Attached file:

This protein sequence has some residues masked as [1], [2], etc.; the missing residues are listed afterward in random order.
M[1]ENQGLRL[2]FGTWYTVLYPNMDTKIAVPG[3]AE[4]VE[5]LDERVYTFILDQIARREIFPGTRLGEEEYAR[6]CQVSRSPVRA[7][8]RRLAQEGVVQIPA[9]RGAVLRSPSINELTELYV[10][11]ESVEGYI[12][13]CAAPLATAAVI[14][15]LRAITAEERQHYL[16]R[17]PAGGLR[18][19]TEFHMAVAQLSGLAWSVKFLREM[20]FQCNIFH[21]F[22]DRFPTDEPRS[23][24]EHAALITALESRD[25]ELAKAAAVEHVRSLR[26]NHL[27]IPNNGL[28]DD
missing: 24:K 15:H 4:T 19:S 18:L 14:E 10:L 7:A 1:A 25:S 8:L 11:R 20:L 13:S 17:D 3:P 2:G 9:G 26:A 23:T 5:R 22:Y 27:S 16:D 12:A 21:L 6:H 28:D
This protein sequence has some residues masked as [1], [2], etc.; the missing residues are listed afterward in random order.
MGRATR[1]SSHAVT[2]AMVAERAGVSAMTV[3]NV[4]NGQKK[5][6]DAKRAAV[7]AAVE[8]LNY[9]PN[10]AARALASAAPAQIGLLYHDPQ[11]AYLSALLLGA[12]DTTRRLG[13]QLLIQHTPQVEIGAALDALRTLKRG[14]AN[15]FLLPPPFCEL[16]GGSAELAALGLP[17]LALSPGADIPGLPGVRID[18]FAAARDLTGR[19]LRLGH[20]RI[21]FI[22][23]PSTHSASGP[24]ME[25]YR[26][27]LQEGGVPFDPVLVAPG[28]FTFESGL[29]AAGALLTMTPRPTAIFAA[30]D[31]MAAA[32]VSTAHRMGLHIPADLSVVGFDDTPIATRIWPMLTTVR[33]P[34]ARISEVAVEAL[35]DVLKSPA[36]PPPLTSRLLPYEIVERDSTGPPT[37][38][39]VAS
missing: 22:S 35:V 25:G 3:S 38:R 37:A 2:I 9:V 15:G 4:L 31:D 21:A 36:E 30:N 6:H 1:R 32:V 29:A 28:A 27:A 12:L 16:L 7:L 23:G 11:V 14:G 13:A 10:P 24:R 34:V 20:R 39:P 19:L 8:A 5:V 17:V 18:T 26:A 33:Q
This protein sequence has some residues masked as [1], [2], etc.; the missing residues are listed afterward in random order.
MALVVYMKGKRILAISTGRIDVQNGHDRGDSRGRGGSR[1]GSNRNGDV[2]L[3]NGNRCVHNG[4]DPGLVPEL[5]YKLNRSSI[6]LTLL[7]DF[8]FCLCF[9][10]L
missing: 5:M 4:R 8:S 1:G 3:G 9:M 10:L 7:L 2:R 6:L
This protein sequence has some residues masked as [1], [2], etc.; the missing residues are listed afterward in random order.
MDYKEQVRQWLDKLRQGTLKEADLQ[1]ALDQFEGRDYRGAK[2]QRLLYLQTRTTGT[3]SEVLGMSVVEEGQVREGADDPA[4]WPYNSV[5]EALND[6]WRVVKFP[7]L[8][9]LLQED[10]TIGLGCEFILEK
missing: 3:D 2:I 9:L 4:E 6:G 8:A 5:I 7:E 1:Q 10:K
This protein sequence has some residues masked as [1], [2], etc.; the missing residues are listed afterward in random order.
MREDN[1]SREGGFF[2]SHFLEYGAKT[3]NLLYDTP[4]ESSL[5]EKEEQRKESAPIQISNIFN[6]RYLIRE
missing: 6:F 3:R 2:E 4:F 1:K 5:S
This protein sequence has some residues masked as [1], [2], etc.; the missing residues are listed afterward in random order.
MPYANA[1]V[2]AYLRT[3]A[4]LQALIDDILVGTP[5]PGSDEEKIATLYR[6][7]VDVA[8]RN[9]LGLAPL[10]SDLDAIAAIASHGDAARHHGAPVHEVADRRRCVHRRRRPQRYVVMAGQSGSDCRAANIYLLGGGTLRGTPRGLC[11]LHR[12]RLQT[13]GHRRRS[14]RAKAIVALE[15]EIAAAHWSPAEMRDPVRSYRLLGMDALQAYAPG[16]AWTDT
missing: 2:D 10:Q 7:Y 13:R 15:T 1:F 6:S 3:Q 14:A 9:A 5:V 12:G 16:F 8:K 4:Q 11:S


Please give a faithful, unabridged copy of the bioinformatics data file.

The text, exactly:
This protein sequence has some residues masked as [1], [2], etc.; the missing residues are listed afterward in random order.
M[1]ENQGLRL[2]FGTWYTVLYPNMDTKIAVPG[3]AE[4]VE[5]LDERVYTFILDQIARREIFPGTRLGEEEYAR[6]CQVSRSPVRA[7][8]RRLAQEGVVQIPA[9]RGAVLRSPSINELTELYV[10][11]ESVEGYI[12][13]CAAPLATAAVI[14][15]LRAITAEERQHYL[16]R[17]PAGGLR[18][19]TEFHMAVAQLSGLAWSVKFLREM[20]FQCNIFH[21]F[22]DRFPTDEPRS[23][24]EHAALITALESRD[25]ELAKAAAVEHVRSLR[26]NHL[27]IPNNGL[28]DD
missing: 24:K 15:H 4:T 19:S 18:L 14:E 10:L 7:A 1:A 25:S 8:L 11:R 20:L 13:S 17:D 3:P 2:G 9:G 26:A 23:T 5:R 22:Y 27:S 16:D 12:A 21:L 6:H 28:D
This protein sequence has some residues masked as [1], [2], etc.; the missing residues are listed afterward in random order.
MGRATR[1]SSHAVT[2]AMVAERAGVSAMTV[3]NV[4]NGQKK[5][6]DAKRAAV[7]AAVE[8]LNY[9]PN[10]AARALASAAPAQIGLLYHDPQ[11]AYLSALLLGA[12]DTTRRLG[13]QLLIQHTPQVEIGAALDALRTLKRG[14]AN[15]FLLPPPFCEL[16]GGSAELAALGLP[17]LALSPGADIPGLPGVRID[18]FAAARDLTGR[19]LRLGH[20]RI[21]FI[22][23]PSTHSASGP[24]ME[25]YR[26][27]LQEGGVPFDPVLVAPG[28]FTFESGL[29]AAGALLTMTPRPTAIFAA[30]D[31]MAAA[32]VSTAHRMGLHIPADLSVVGFDDTPIATRIWPMLTTVR[33]P[34]ARISEVAVEAL[35]DVLKSPA[36]PPPLTSRLLPYEIVERDSTGPPT[37][38][39]VAS
missing: 22:S 35:V 25:G 3:S 38:R 37:A 2:I 9:V 15:G 4:L 31:D 21:A 36:E 30:N 6:H 1:R 32:V 29:A 28:A 27:A 12:L 16:L 7:L 23:G 11:V 14:G 13:A 10:P 24:R 34:V 20:R 39:P 19:L 8:A 5:V 17:V 18:T 26:A 33:Q
This protein sequence has some residues masked as [1], [2], etc.; the missing residues are listed afterward in random order.
MALVVYMKGKRILAISTGRIDVQNGHDRGDSRGRGGSR[1]GSNRNGDV[2]L[3]NGNRCVHNG[4]DPGLVPEL[5]YKLNRSSI[6]LTLL[7]DF[8]FCLCF[9][10]L
missing: 5:M 4:R 8:S 1:G 3:G 9:M 10:L 7:L 2:R 6:L
This protein sequence has some residues masked as [1], [2], etc.; the missing residues are listed afterward in random order.
MDYKEQVRQWLDKLRQGTLKEADLQ[1]ALDQFEGRDYRGAK[2]QRLLYLQTRTTGT[3]SEVLGMSVVEEGQVREGADDPA[4]WPYNSV[5]EALND[6]WRVVKFP[7]L[8][9]LLQED[10]TIGLGCEFILEK
missing: 3:D 2:I 9:L 4:E 6:G 8:A 5:I 7:E 1:Q 10:K
This protein sequence has some residues masked as [1], [2], etc.; the missing residues are listed afterward in random order.
MREDN[1]SREGGFF[2]SHFLEYGAKT[3]NLLYDTP[4]ESSL[5]EKEEQRKESAPIQISNIFN[6]RYLIRE
missing: 6:F 3:R 2:E 4:F 1:K 5:S
This protein sequence has some residues masked as [1], [2], etc.; the missing residues are listed afterward in random order.
MPYANA[1]V[2]AYLRT[3]A[4]LQALIDDILVGTP[5]PGSDEEKIATLYR[6][7]VDVA[8]RN[9]LGLAPL[10]SDLDAIAAIASHGDAARHHGAPVHEVADRRRCVHRRRRPQRYVVMAGQSGSDCRAANIYLLGGGTLRGTPRGLC[11]LHR[12]RLQT[13]GHRRRS[14]RAKAIVALE[15]EIAAAHWSPAEMRDPVRSYRLLGMDALQAYAPG[16]AWTDT
missing: 2:D 10:Q 7:Y 13:R 15:T 1:F 6:S 3:Q 14:A 9:A 5:V 12:G 16:F 8:K 4:Q 11:S